The first stage of the controversial Adani Carmichael coal mine in Queensland's Galilee Basin has been given the green light by the company's Indian board overnight.
The $16.5 billion decision six years in the making was announced by the CEO of Adani Australia Jeyakumar Janakaraj alongside Queensland premier Annatascia Palaszczuk in Townsville this morning.
Mining contractor Downer Group has won the contract to build and operate the mine, and Canadian company Aecon will build the adjoining rail 189km rail link, which Adani has asked the federal government for a $900 million loan to build.
“I am proud to announce the project has final investment decision approval which marks the official start of one of the largest single Infrastructure — and job creating — developments in Australia’s recent history,” Adani chairman Gautam Adani said in a statement.
The controversial mine will produce 60 million tonnes of coal a year that will be shipped through the Great Barrier Reef to India, where it will be used to provide electricity for up to 100 million people.
Backers of the mine say it will provide 10,000 jobs for the Queensland economy, but that claim has been cast into doubt by Adani’s own expert, who testified in court that the project will likely create only 1464 jobs.
Scientists and environmental activists have campaigned hard against the mine, saying the emissions from the coal it produces – around 60 million tonnes a year – will be the final nail in the coffin for the struggling Great Barrier Reef.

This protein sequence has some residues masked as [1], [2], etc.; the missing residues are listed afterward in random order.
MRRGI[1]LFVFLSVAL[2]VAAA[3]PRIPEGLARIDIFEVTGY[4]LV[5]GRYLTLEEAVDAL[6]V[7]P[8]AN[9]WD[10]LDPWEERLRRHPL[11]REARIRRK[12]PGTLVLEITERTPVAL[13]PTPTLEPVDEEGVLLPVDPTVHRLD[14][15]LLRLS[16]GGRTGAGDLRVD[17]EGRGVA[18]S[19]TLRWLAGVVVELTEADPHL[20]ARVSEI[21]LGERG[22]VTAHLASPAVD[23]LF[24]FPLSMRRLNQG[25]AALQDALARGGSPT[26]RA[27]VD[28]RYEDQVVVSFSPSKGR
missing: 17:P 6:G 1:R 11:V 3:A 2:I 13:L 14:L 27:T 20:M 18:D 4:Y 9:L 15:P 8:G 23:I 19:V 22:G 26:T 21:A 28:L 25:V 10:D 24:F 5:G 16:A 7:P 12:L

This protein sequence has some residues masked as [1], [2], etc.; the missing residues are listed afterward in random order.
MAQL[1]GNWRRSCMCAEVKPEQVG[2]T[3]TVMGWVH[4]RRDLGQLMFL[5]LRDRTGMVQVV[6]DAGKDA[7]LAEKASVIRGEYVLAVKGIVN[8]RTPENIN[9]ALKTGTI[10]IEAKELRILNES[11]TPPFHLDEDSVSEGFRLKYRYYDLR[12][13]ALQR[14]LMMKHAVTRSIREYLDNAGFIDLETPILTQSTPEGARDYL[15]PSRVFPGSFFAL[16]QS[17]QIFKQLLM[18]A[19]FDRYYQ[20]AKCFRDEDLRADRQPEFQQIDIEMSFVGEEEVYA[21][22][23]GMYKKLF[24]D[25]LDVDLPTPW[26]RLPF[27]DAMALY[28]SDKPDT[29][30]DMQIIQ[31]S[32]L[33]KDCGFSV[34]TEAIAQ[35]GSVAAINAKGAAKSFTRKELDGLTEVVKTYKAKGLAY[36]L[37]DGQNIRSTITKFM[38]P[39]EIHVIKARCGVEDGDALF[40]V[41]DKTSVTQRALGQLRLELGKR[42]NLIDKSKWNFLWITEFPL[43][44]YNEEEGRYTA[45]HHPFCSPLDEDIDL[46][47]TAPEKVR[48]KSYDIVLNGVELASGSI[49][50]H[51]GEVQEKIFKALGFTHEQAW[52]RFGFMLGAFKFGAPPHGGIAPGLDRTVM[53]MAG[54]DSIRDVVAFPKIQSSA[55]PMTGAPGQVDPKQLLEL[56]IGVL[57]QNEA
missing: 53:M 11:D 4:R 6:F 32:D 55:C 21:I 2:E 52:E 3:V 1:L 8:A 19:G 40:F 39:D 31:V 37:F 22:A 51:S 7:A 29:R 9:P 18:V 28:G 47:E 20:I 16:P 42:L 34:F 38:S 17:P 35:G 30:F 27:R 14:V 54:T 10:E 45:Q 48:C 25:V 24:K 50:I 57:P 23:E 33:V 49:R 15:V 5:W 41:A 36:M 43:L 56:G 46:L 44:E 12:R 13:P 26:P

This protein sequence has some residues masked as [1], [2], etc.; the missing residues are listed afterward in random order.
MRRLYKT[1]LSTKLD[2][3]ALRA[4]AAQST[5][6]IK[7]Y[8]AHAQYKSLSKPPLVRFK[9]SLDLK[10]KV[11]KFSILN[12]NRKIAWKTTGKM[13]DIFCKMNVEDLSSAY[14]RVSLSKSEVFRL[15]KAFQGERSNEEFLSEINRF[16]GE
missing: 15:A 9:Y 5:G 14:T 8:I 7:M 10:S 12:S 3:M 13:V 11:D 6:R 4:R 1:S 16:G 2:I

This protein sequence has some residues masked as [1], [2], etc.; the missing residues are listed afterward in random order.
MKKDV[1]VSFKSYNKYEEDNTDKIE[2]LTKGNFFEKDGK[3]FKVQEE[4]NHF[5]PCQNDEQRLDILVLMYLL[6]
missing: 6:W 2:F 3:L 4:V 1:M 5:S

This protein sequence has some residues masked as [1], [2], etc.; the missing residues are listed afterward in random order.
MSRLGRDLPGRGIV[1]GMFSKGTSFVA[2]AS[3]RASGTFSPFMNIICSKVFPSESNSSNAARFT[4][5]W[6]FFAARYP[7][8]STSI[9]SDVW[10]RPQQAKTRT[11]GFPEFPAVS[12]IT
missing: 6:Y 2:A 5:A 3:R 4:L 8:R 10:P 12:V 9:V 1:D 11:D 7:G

The announcement comes after significant tension between the federal and state Labor parties over whether the mine's potential for jobs outweighs its environmental impact.
That deal was stalled last month when members of Queensland Labor's left faction learnt that Palaszczuk had offered a "royalties holiday" to the Indian mining giant that would have cost the state up to $320 million. The left of the party said it violated Labor's election promise to not provide any government funds for the project.
A ReachTEL poll commissioned by left-leaning think tank The Australia Institute last month found a majority of Queenslanders have strong opposition to state and federal subsidies for the controversial Adani coal project.
59% of Queenslanders polled opposed federal and state taxpayers’ money being used to "fund" the mine; 37% said they were strongly opposed, and 19% supported subsidies.
Half of voters in the poll said Palaszczuk would be breaking an election promise by giving Adani the royalty holiday, including 42% of Labor voters. The Australian reports the Queensland government has now struck a deal to do just that.